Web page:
W3C home > Mailing lists > Public > public-device-apis@w3.org > March 2012

Re: Sensor API feedback: OrientationData

From: Jonas Sicking <jonas@sicking.cc>
Date: Tue, 6 Mar 2012 03:46:47 -0800
Message-ID: <CA+c2ei80Ev90jjROn4-SSN3ZDuCqx=hdUXLcrk2z+CSOMK5AwQ@mail.gmail.com>
To: Doug Turner <doug.turner@gmail.com>
Cc: public-device-apis@w3.org
On Fri, Mar 2, 2012 at 11:12 AM, Doug Turner <doug.turner@gmail.com> wrote:
> Hi Jonas, Tran,
>
> I am concerned that there is overlap between the Sensor Api and the DeviceOrientaiton Spec:
>   http://dev.w3.org/geo/api/spec-source-orientation.html
>
> I worry that web developers will not know which API to use.  Tran, have you looked at our draft specification?  I am wondering how we can make these two efforts result in something that is consistent and pleasing to developers.

There's two problems that I see with the current DeviceOrientation
drafts which the SensorAPI solves, though only one is major.

My understanding was that was benefit in being able to control how
often the sensor should be queried in order to reduce battery
consumption. For something like a game you might not care about
battery consumption a lot, but you do want very exact movement
detection. But for something like a star-map application, you might be
ok with a couple of times a second and are much more concerned about
battery consumption.

This could be fixed in the DeviceOrientation spec by introducing some
global attribute which lets the page control how often the sensor
should be checked. However that means if there are several different
independent subsystems running on the page, they'll fight over control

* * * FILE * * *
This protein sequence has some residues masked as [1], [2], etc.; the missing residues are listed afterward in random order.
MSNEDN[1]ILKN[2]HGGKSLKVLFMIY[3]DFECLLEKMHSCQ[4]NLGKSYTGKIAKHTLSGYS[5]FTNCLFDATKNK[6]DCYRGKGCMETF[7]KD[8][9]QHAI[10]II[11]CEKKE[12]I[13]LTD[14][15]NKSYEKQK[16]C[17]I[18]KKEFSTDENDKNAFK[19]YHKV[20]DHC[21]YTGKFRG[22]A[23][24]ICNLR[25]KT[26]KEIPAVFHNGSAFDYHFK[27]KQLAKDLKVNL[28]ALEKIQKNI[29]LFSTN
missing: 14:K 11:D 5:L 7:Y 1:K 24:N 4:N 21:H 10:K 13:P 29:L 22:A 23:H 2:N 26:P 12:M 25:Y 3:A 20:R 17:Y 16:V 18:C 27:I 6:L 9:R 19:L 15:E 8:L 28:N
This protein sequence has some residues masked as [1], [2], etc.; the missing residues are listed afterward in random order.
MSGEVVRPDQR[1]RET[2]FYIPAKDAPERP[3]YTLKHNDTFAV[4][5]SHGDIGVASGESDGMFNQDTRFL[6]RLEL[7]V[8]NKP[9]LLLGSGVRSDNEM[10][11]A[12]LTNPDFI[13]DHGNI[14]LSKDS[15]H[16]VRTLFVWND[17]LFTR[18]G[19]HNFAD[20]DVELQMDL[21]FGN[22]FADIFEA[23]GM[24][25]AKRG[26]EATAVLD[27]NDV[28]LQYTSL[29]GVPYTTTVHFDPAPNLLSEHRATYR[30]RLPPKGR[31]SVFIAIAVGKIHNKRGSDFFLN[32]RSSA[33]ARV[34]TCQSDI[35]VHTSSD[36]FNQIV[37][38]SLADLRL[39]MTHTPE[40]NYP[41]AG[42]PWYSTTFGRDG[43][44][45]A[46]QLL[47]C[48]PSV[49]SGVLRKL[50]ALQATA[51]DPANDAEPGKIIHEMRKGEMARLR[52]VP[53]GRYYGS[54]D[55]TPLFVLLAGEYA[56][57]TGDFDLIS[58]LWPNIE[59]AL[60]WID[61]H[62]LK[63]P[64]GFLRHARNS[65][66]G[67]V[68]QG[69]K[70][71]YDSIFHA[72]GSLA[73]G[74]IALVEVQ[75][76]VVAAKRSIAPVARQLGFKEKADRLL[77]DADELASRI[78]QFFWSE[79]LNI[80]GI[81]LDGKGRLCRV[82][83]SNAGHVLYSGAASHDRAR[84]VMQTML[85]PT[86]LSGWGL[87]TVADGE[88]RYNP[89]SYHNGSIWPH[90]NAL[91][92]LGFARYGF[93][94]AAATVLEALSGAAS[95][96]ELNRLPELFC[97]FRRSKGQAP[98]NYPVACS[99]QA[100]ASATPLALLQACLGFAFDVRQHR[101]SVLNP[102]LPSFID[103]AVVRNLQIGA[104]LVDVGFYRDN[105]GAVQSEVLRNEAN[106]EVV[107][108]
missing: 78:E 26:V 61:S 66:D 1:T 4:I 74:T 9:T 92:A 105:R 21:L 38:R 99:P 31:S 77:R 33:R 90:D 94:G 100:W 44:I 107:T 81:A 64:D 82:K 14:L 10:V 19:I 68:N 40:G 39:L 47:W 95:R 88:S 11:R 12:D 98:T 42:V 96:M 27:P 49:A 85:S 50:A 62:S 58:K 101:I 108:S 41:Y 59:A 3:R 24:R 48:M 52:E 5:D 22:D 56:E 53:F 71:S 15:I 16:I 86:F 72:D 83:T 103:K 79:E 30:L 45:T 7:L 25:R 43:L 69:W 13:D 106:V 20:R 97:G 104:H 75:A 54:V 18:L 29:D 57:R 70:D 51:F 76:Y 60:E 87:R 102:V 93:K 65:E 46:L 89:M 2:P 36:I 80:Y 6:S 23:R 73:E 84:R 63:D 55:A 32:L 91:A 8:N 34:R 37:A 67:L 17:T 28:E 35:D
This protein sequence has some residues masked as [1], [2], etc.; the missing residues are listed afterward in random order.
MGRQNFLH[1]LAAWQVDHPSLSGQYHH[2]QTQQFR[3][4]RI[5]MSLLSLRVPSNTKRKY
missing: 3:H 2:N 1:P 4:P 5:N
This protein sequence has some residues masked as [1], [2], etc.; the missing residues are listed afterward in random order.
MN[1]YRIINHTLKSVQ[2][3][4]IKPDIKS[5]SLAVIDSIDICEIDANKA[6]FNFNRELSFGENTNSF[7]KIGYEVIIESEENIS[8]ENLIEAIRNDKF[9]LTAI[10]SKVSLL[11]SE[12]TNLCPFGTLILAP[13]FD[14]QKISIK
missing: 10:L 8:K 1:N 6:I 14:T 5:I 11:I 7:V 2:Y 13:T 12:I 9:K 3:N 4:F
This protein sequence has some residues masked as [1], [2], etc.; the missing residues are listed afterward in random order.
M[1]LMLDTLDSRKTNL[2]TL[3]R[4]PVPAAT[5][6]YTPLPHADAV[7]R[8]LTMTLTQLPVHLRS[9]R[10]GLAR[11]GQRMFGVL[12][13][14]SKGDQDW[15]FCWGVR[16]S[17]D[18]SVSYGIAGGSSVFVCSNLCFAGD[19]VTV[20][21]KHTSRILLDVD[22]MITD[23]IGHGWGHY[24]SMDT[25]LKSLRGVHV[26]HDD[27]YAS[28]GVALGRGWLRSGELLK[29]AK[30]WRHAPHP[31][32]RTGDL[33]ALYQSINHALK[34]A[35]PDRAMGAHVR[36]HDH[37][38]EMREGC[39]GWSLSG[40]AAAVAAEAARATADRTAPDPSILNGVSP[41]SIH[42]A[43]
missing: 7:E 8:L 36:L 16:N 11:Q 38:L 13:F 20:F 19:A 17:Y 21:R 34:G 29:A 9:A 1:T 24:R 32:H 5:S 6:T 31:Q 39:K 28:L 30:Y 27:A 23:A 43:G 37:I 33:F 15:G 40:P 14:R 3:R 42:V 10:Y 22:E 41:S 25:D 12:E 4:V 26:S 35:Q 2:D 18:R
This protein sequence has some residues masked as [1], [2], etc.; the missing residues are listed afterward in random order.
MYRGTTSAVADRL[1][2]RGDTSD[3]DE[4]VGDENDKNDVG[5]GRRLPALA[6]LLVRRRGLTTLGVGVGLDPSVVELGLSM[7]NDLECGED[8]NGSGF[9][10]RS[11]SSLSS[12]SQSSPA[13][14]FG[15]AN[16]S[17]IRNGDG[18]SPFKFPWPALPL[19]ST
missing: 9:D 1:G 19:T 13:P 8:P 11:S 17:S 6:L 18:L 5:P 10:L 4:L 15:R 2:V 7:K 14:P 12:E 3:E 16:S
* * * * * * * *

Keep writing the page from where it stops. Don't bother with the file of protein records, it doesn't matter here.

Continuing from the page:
of that one global property.

The only way to really solve this problem is to have an API similar to
the Sensor API. I.e. a separate object instantiated where events are
fired and where you have control over timing of when that event is
fired.

The need to control how often a sensor is checked is something that I
fairly recently learned about, so I don't yet fully understand all the
aspects of it. If it's not correct at all it's more or less free to
get data at maximum speed as soon as the sensor is turned on, then
that might indeed change things.


The second is really a much simpler issue. I've gotten feedback, in
particular from game developers, that event-based APIs for input data
is generally the wrong model. What games generally want to be able to
do is to check "what's the state of the input controls right now"
rather than "tell me when the controls change". That way it's much
easier to integrate the input state into the normal game loop.

What developers end up doing is to have a simple event handler for
input-state-changes which simply set a variable somewhere and then
that variable is checked in the normal game loop. This isn't a big
deal at all but it would be nice to avoid all developers having to
jump through this hoop.

When designing the Joystick API we took this into account so the
current API makes the current state available as properties, and then
fires an event when the state changes.

This would be easy to fix in the DeviceOrientation API by simply
exposing the current orientation/acceleration as a property somewhere
(note that this shouldn't synchronously poll the sensor, it would
simply cache the result of the latest firing event).

> Answer to questions Jonas raised:
>
>> I'm having trouble understanding the difference between the OrientationData and AccelerationData sensors.
>
> They are measuring different things.  Orientation has to do with rotation about an axis measured by a gyro.  Acceleration will tell you change in speed measured by an accelerometer.

That's the Gyroscope sensor.

The OrientationData sensor provides the device's current orientation
in relation to the direction of gravity.

>> Could someone explain the meaning of the alpha, beta and gamma values?
>
> The DeviceOrientation spec goes into great detail about what these values are.

If the Sensor API intends to use the same meaning as what's defined in
the DeviceOrientation spec, it seems like the alpha component will
always be 0.

/ Jonas
Received on Tuesday, 6 March 2012 11:47:50 UTC

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